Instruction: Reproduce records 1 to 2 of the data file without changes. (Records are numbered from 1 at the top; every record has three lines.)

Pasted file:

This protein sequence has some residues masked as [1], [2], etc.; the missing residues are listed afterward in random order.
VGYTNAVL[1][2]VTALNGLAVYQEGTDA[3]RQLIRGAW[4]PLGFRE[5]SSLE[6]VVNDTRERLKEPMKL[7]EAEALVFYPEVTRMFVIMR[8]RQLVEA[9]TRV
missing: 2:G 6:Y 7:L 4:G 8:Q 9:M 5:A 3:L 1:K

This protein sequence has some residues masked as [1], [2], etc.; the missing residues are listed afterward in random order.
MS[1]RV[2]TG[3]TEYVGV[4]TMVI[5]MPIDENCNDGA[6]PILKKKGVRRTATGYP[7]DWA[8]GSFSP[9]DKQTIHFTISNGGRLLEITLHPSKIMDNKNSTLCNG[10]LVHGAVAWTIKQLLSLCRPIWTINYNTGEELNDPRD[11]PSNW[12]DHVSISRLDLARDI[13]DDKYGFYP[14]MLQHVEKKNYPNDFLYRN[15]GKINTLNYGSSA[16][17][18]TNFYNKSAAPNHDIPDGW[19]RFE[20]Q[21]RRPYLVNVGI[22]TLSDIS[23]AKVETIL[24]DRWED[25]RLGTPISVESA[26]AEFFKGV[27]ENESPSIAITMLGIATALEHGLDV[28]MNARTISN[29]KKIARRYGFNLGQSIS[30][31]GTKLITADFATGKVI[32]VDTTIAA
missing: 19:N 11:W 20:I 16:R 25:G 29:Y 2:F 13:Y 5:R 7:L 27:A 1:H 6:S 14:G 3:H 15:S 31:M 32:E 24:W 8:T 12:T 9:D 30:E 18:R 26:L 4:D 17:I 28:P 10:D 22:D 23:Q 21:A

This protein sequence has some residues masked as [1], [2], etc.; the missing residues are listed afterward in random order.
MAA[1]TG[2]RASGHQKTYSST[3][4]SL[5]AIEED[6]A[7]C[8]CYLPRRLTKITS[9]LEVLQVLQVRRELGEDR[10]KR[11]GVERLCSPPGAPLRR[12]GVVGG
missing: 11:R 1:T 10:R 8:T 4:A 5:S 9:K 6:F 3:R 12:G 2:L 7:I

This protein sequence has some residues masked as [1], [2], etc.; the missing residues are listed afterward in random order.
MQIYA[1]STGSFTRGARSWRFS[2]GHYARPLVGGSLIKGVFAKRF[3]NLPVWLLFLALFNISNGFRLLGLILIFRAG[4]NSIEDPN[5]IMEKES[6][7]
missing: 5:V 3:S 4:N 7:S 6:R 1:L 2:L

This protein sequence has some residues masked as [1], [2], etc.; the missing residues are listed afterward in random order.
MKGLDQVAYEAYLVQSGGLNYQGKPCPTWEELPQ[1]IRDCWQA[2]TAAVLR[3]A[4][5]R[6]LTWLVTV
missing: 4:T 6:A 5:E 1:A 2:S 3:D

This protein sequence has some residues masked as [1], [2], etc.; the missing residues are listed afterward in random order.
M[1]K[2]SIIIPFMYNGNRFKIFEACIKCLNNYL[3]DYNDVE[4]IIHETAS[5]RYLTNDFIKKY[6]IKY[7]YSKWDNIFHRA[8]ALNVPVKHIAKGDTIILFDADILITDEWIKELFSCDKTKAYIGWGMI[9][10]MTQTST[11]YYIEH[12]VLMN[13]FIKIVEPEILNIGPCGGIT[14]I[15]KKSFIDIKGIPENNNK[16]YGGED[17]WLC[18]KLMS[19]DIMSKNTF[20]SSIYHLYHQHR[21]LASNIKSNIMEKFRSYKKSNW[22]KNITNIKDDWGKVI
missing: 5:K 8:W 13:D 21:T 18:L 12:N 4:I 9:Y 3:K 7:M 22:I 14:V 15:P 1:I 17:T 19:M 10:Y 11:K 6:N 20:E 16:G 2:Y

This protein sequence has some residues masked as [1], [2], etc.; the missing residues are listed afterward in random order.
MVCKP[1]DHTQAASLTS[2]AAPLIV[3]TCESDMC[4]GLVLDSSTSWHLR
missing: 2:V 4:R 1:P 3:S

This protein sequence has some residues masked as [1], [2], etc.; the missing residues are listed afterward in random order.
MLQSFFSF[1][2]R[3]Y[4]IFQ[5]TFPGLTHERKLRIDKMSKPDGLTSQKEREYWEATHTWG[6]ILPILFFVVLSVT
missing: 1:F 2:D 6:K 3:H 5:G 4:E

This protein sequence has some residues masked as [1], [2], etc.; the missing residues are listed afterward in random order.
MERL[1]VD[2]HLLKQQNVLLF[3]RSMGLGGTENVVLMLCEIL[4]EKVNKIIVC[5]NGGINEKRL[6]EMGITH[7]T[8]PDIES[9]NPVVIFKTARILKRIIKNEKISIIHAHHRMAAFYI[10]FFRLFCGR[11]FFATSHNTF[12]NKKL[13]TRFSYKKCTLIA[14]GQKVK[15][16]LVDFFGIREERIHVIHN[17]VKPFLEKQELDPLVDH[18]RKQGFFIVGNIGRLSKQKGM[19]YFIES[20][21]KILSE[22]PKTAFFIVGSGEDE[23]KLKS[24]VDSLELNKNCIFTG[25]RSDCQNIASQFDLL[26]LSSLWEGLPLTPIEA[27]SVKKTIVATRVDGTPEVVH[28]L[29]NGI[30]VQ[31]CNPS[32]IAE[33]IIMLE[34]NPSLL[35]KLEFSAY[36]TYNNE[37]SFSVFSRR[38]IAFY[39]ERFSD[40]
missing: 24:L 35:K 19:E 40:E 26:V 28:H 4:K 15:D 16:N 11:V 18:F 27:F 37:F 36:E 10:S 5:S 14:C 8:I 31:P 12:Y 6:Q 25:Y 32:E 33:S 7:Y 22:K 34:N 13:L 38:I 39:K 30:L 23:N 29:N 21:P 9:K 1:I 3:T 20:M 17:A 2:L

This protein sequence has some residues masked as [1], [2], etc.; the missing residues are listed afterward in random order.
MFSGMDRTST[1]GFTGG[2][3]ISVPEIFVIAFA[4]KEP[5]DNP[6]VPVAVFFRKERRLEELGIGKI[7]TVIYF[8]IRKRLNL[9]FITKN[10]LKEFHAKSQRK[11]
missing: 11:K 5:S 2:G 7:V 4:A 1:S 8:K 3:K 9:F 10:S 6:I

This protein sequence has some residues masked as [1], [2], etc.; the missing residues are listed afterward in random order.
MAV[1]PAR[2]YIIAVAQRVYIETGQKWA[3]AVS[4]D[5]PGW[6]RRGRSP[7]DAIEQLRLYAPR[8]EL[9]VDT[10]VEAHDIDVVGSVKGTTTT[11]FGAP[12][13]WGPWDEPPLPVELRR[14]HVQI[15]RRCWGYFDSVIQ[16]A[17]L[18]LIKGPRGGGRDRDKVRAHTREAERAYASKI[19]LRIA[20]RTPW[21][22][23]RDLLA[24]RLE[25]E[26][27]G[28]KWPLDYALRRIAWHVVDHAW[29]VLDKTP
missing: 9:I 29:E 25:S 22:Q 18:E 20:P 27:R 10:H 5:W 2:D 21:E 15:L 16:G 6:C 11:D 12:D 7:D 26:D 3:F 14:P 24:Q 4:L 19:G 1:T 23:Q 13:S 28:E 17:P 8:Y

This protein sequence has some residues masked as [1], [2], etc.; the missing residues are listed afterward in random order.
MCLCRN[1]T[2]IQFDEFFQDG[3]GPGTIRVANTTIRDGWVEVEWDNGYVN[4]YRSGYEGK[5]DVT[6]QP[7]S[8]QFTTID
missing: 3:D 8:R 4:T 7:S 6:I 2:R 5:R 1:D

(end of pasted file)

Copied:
This protein sequence has some residues masked as [1], [2], etc.; the missing residues are listed afterward in random order.
VGYTNAVL[1][2]VTALNGLAVYQEGTDA[3]RQLIRGAW[4]PLGFRE[5]SSLE[6]VVNDTRERLKEPMKL[7]EAEALVFYPEVTRMFVIMR[8]RQLVEA[9]TRV
missing: 2:G 6:Y 7:L 4:G 8:Q 9:M 5:A 3:L 1:K

This protein sequence has some residues masked as [1], [2], etc.; the missing residues are listed afterward in random order.
MS[1]RV[2]TG[3]TEYVGV[4]TMVI[5]MPIDENCNDGA[6]PILKKKGVRRTATGYP[7]DWA[8]GSFSP[9]DKQTIHFTISNGGRLLEITLHPSKIMDNKNSTLCNG[10]LVHGAVAWTIKQLLSLCRPIWTINYNTGEELNDPRD[11]PSNW[12]DHVSISRLDLARDI[13]DDKYGFYP[14]MLQHVEKKNYPNDFLYRN[15]GKINTLNYGSSA[16][17][18]TNFYNKSAAPNHDIPDGW[19]RFE[20]Q[21]RRPYLVNVGI[22]TLSDIS[23]AKVETIL[24]DRWED[25]RLGTPISVESA[26]AEFFKGV[27]ENESPSIAITMLGIATALEHGLDV[28]MNARTISN[29]KKIARRYGFNLGQSIS[30][31]GTKLITADFATGKVI[32]VDTTIAA
missing: 19:N 11:W 20:I 16:R 25:G 29:Y 2:F 13:Y 5:R 7:L 27:A 1:H 6:S 14:G 3:H 15:S 31:M 32:E 24:W 8:T 12:T 9:D 30:E 18:R 26:L 4:D 17:I 28:P 10:D 22:D 23:Q 21:A